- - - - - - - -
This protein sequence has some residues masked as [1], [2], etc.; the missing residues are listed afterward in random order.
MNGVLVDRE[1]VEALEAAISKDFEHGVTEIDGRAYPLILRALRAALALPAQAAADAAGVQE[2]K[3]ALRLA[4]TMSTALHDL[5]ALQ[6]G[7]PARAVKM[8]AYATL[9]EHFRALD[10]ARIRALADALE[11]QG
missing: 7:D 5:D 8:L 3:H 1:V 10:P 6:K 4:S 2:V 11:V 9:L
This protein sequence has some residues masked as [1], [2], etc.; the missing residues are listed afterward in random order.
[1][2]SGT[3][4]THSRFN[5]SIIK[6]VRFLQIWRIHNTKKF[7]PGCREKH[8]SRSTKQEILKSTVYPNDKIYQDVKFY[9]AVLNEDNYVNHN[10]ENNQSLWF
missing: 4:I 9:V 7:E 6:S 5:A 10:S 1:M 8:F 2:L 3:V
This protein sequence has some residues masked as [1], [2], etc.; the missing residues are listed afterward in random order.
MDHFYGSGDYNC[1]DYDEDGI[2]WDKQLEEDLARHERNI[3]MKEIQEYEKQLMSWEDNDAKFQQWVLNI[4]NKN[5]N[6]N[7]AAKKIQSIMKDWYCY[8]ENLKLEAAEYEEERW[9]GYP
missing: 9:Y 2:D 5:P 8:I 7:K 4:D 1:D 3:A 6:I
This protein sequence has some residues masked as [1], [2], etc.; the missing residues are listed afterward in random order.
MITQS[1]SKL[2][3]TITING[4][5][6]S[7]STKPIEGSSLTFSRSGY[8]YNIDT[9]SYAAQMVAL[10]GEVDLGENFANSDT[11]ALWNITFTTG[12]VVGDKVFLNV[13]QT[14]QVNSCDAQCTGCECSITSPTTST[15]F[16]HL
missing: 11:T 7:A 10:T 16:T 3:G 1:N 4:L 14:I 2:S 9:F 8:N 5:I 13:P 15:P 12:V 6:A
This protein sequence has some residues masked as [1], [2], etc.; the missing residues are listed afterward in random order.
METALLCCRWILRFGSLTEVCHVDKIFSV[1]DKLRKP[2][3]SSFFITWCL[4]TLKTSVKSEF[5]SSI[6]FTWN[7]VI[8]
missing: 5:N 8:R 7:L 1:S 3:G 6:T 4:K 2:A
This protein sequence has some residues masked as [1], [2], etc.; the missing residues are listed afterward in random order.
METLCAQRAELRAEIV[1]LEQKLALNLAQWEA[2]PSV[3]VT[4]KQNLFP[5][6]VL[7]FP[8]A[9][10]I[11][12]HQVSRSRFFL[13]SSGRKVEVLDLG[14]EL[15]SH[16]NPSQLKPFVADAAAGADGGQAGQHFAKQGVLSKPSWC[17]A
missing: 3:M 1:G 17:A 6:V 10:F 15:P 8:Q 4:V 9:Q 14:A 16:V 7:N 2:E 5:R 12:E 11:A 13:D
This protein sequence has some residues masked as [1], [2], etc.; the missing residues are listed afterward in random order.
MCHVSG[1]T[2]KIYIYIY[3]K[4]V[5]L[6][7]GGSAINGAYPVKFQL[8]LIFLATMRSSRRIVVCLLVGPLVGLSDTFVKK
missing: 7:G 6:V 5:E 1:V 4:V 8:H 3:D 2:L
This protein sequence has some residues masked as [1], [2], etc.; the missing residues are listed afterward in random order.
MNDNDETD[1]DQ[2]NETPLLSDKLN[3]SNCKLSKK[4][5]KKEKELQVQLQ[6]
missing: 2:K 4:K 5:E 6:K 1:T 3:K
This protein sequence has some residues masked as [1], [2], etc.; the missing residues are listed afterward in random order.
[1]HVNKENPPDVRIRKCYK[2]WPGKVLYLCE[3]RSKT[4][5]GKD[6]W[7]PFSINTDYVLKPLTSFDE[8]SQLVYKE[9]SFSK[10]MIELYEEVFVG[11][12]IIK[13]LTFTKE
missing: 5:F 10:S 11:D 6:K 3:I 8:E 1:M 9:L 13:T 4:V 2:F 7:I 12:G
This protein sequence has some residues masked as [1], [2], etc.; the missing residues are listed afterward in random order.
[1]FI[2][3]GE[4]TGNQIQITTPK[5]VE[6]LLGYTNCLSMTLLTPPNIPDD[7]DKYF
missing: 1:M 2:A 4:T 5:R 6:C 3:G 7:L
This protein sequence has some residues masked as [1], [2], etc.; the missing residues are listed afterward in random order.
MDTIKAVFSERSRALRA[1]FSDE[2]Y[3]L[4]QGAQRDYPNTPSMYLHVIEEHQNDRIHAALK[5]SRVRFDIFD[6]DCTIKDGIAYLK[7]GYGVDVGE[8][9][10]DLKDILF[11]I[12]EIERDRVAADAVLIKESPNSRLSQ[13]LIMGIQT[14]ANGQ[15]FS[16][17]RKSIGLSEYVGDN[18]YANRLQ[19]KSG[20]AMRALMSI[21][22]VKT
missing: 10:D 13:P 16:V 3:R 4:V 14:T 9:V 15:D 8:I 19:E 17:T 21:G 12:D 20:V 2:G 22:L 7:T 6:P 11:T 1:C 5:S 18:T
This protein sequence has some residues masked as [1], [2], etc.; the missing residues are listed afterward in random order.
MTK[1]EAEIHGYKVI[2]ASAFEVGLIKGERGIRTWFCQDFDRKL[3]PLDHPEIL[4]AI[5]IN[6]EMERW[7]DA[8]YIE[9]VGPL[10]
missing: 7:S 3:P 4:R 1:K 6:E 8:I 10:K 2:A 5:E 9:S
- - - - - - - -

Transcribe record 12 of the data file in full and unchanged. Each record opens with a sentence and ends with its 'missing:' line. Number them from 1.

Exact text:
This protein sequence has some residues masked as [1], [2], etc.; the missing residues are listed afterward in random order.
MTK[1]EAEIHGYKVI[2]ASAFEVGLIKGERGIRTWFCQDFDRKL[3]PLDHPEIL[4]AI[5]IN[6]EMERW[7]DA[8]YIE[9]VGPL[10]
missing: 7:S 3:P 4:R 1:K 6:E 8:I 10:K 2:A 5:E 9:S